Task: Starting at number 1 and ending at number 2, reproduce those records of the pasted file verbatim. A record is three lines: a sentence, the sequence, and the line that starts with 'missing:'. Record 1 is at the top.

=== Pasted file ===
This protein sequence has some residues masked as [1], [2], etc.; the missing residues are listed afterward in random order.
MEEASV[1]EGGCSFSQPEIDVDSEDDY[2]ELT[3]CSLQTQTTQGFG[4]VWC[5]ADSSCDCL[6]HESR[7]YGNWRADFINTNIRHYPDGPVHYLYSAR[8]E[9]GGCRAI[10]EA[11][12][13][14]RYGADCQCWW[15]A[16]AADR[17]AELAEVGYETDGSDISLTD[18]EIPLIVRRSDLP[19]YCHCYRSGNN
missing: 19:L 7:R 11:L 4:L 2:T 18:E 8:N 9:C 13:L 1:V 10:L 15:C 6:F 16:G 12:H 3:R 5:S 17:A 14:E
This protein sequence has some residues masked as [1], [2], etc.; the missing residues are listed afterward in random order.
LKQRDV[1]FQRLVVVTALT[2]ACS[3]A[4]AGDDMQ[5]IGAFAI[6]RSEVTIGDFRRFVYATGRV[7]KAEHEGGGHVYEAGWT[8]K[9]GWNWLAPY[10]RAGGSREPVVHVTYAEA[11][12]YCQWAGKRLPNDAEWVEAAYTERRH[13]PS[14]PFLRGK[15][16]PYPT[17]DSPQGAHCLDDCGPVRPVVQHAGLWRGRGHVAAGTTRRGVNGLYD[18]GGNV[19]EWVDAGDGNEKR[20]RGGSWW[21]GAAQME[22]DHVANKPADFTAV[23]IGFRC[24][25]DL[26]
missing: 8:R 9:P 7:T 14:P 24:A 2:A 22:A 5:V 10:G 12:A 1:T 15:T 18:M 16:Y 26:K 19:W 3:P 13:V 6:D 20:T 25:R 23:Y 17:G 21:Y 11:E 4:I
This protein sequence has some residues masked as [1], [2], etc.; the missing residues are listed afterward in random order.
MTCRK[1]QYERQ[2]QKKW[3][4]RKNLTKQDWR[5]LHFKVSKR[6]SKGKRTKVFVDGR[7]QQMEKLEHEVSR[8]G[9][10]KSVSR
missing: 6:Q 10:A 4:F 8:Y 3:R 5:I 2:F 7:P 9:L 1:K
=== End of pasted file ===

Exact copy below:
This protein sequence has some residues masked as [1], [2], etc.; the missing residues are listed afterward in random order.
MEEASV[1]EGGCSFSQPEIDVDSEDDY[2]ELT[3]CSLQTQTTQGFG[4]VWC[5]ADSSCDCL[6]HESR[7]YGNWRADFINTNIRHYPDGPVHYLYSAR[8]E[9]GGCRAI[10]EA[11][12][13][14]RYGADCQCWW[15]A[16]AADR[17]AELAEVGYETDGSDISLTD[18]EIPLIVRRSDLP[19]YCHCYRSGNN
missing: 19:L 7:R 11:L 4:L 2:T 18:E 8:N 9:C 13:L 1:V 10:L 15:C 6:F 16:G 12:H 3:R 5:S 17:A 14:E
This protein sequence has some residues masked as [1], [2], etc.; the missing residues are listed afterward in random order.
LKQRDV[1]FQRLVVVTALT[2]ACS[3]A[4]AGDDMQ[5]IGAFAI[6]RSEVTIGDFRRFVYATGRV[7]KAEHEGGGHVYEAGWT[8]K[9]GWNWLAPY[10]RAGGSREPVVHVTYAEA[11][12]YCQWAGKRLPNDAEWVEAAYTERRH[13]PS[14]PFLRGK[15][16]PYPT[17]DSPQGAHCLDDCGPVRPVVQHAGLWRGRGHVAAGTTRRGVNGLYD[18]GGNV[19]EWVDAGDGNEKR[20]RGGSWW[21]GAAQME[22]DHVANKPADFTAV[23]IGFRC[24][25]DL[26]
missing: 8:R 9:P 7:T 14:P 24:A 2:A 22:A 5:V 10:G 12:A 1:T 15:T 18:M 16:Y 26:K 19:W 3:P 13:V 6:D 20:T 25:R 23:Y 17:G 21:Y 11:E 4:I